Here’s what the staff of the Technology and Press Freedom Project at the Reporters Committee for Freedom of the Press is tracking this week.
New York Times wins FOIA lawsuit seeking records concerning FCC public comments on ‘net neutrality’
A federal judge recently ruled in favor of The New York Times in a case involving the media outlet’s quest to obtain records related to “net neutrality” rulemaking at the Federal Communications Commission.
In June 2017, the Times submitted a Freedom of Information Act request to the FCC seeking server logs for public comments related to a proposed rule to repeal an Obama administration order requiring internet service providers to treat data on their networks equally.
Following the rulemaking, research indicated that some of the comments on the proposed rule may have been fraudulently submitted by automated “bots” or fake email accounts. This would be different from a common practice in which advocacy groups urge their members to submit comments on proposed rules and sometimes provide suggested language. The Times submitted its FOIA request in connection with its investigation of such reports of fraudulent comments, including the extent of Russia’s involvement.
The FCC denied the newspaper’s FOIA request, citing FOIA Exemptions 6 (records involving personal privacy) and 7(E) (records that would disclose techniques and procedures for law enforcement investigations or prosecutions), which prompted the Times to file a lawsuit.
In the course of litigation, the Times narrowed the scope of its request to the IP addresses associated with the comments on the docket, “User-Agent headers” (which contain information about the device a commenter used), as well as related timestamps. Both parties sought summary judgment, with the FCC relying on FOIA Exemption 6 only.
Denying the FCC’s motion for summary judgment and granting the newspaper’s motion, Judge Lorna G. Schofield conducted a balancing test to determine the applicability of Exemption 6 to the requested data. The court found that the FCC failed to sufficiently assert that the privacy interests at stake were substantial, noting that the comments were made on a public website and commenters provided other identifying information (such as names and addresses). The court also discussed how the public has a great interest in public disclosure of such information, given that “[t]he integrity of the notice-and-comment process is directly tied to the legitimacy of an agency’s rulemaking.”
— Lyndsey Wajert
Apple and Google recently released additional resources for developers using the companies’ “application programming interface,” or API, to help public health agencies perform COVID-19 contact tracing. The companies also released new policies that developers must adhere to in order to get their apps approved for use, including requiring that the technology only be used for the purpose of responding to COVID-19, among other notable restrictions.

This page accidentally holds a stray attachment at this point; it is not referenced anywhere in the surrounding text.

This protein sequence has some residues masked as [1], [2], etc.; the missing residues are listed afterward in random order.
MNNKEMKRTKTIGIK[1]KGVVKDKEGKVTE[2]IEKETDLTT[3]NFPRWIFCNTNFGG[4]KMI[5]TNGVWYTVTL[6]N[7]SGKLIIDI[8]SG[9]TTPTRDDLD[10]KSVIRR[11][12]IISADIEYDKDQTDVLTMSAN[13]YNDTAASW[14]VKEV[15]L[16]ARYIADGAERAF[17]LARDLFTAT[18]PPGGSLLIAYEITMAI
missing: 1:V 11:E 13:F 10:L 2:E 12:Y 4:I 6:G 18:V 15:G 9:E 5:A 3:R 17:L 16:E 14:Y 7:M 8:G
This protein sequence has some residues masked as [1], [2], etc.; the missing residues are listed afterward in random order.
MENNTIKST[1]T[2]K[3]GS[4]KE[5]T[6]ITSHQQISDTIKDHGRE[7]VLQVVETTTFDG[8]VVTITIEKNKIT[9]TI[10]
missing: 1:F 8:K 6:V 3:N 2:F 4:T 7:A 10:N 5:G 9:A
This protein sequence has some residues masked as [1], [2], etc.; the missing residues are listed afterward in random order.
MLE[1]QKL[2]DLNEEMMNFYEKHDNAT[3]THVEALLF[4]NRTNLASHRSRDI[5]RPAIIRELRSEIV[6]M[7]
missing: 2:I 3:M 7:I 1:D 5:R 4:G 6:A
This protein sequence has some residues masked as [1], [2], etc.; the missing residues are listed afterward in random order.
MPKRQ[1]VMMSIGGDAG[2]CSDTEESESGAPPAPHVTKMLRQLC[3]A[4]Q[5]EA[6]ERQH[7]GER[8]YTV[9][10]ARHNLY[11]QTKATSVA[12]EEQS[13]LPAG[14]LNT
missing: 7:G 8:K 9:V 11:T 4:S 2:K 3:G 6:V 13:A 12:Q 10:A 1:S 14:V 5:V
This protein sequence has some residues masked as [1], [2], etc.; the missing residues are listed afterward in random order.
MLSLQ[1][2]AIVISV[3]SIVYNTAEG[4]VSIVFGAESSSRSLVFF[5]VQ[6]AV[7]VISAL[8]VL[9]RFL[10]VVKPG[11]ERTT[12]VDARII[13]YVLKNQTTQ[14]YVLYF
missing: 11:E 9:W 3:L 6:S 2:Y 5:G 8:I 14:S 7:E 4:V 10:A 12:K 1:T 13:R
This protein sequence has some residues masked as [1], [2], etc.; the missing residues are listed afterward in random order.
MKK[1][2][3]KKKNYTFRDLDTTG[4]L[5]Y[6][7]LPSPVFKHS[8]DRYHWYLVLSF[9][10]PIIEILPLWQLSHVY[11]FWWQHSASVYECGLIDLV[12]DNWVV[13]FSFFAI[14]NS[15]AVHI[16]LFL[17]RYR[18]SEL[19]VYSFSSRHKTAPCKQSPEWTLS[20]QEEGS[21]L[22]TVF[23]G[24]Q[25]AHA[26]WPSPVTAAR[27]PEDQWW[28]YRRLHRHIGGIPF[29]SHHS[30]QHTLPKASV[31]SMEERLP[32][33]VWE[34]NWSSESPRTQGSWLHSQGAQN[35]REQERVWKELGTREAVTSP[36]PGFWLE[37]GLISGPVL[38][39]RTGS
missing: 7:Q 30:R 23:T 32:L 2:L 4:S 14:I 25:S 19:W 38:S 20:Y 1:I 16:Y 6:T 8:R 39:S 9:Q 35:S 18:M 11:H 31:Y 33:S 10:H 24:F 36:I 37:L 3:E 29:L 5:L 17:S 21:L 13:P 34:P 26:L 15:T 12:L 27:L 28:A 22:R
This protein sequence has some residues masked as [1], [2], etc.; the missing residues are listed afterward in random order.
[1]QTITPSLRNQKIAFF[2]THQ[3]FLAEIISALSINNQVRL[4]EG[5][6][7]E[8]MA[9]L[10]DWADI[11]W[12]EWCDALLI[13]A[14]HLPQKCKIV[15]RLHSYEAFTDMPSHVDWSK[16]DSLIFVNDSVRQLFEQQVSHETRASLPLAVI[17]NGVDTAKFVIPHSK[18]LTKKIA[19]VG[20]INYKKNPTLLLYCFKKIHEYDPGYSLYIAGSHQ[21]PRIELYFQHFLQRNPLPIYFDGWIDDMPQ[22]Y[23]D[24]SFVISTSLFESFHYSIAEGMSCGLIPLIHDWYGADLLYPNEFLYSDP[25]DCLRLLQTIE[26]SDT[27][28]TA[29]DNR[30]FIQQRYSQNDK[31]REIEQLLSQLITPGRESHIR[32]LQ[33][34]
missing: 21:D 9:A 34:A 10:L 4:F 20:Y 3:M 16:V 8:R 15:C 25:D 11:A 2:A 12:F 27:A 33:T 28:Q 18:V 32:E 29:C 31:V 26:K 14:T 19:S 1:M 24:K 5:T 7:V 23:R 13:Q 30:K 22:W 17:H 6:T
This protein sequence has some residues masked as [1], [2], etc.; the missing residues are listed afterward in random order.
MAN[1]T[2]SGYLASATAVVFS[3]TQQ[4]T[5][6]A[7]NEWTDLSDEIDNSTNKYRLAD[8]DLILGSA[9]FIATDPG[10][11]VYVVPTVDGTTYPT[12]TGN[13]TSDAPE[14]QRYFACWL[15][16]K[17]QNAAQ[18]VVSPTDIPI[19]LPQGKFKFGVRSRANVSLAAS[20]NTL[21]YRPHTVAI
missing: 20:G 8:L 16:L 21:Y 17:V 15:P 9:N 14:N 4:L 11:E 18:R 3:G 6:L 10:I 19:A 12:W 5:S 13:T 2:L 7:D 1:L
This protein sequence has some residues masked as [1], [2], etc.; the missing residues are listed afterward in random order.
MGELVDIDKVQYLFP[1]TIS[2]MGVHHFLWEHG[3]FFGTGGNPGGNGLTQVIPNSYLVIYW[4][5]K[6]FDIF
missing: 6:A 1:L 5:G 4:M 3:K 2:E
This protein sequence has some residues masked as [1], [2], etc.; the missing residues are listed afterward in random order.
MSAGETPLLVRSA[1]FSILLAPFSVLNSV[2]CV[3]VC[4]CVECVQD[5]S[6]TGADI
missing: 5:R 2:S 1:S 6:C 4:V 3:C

Facebook has begun the rollout of an Oversight Board that would review some of its content moderation decisions, promising to implement the board’s decisions unless doing so would “violate the law.” The panel of experts comprising the board — from backgrounds as varied as law, journalism, and human rights advocacy — is meant to provide a degree of independence to the decisions and ensure they conform with freedom of expression.
Citing a lack of transparency and potential future financial difficulties, the Internet Corporation of Assigned Names and Numbers, or ICANN, declined to approve the sale of the “.org” domain to a private equity group. (ICANN is responsible for the internet’s domain name system.) ICANN’s decision follows backlash after the announcement of the proposed sale, including a letter from California’s attorney general raising the same concerns ICANN noted: namely, that the sale could cause financial issues for the domain and, in turn, disruption of the websites hosted.
The Supreme Court held its first oral arguments via teleconference last week, marking the first time in the Court’s history that the public could remotely listen live to the proceedings. Despite frequent calls by groups such as the Reporters Committee for greater transparency in the nation’s highest court, the Court has historically been reticent to allow live audio coverage of arguments. But the COVID-19 outbreak led to the change in policy.
The Wall Street Journal reported last week that an army intelligence unit in Colombia used U.S. surveillance equipment intended for monitoring drug traffickers to spy on journalists and others. The U.S. had supplied the listening devices and other equipment in an effort to weaken armed gangs that smuggled cocaine into the U.S., but the unit compiled dossiers on more than 100 people, including journalists for Time magazine, The New York Times and the Journal.
🤓 Smart read 📖
Runa Sandvik, who works on digital security for journalists, recently published a piece with TechCrunch in which she describes how the EARN IT Act could make it significantly more difficult for journalists to protect their confidential sources.
Gif of the Week: We like to get technical around here, so we’re honoring last week’s celebrations of Star Wars Day.
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The Technology and Press Freedom Project at the Reporters Committee for Freedom of the Press uses integrated advocacy — combining the law, policy analysis, and public education — to defend and promote press rights on issues at the intersection of technology and press freedom, such as reporter-source confidentiality protections, electronic surveillance law and policy, and content regulation online and in other media. TPFP is directed by Reporters Committee Attorney Gabe Rottman. He works with Stanton Foundation National Security/Free Press Fellow Linda Moon and Legal Fellows Jordan Murov-Goodman and Lyndsey Wajert.